Women who undergo cervical screening with CervicalCheck will now have to go the HSE to get access to their test slides, it emerged yesterday.
The HSE said the new system would streamline the process of handing over the slides in cases where women or their bereaved families were seeking to have the slides re-examined.
Previously, women who wanted their slides had to contact the laboratory where the screening took place.
The slides are needed by women who have developed cervical cancer, or the relatives of those who died, to get independent experts to do a re-examination and determine why abnormalities were not picked up.
A HSE spokeswoman said yesterday that it had developed a new protocol for the release of cervical screening slides for women screened under the CervicalCheck programme and who had received a cervical cancer diagnosis.
She said: "The purpose of this protocol is to ensure the integrity of the slide can be traced when they leave their current location.
"As part of this process, the HSE facilitates the release of slides by laboratories, including the provision of consent by women or their representatives to the laboratory in question.
"This is to ensure a streamlined process and that slides are released in an efficient and timely manner to women, or their families or legal representatives."
Some 221 women went on to develop cervical cancer after being given a false all-clear from their smear test.
Many are now taking legal cases but need access to their slide to allow for their own expert to look at them and give an opinion on whether the misreading could have been avoided or whether it was due to the limitations of science.
The HSE said that women who consent to the new protocol do not automatically consent to take part in the wider review of screening which is due to get under way.
This is despite the protocol saying that the slides may be given to the review.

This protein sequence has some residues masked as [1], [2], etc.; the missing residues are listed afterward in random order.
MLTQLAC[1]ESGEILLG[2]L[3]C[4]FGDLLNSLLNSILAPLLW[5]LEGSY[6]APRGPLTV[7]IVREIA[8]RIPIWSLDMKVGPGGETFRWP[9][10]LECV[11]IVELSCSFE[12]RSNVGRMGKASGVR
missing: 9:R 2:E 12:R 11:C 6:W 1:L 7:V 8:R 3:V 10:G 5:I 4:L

The expert panel review of cervical screening by the Royal College of Obstetricians will involve a review of hundreds of original slides from women whose tests were read in laboratories in the US and Ireland.
It will take at least six months to complete and the objective is to produce a report on standards of screening at the laboratories.
This will mean, however, that slides will be unavailable to women for that length of time, delaying legal cases they may be taking.
The HSE said yesterday the review was a separate and independent process. "The HSE is writing to women and to next-of-kin invited to take part in this review to seek their consent," the spokeswoman added.
Meanwhile, the Department of Health yesterday did not rule out giving health officials the right to reply to any allegations made in the Scally report, which will look at various aspects of the screening scandal and is due in the coming weeks.
This would mean officials and CervicalCheck, the HSE and the Department of Health would be given time to respond, delaying its publication.
Solicitor Caoimhe Haughey, who represents a number of women caught up in the scandal, said: "It is unfortunate the review will take until early next year to report.
"It appears it will not be able to tell individual women if there was a breach of duty of standard of care in the reading of individual slides."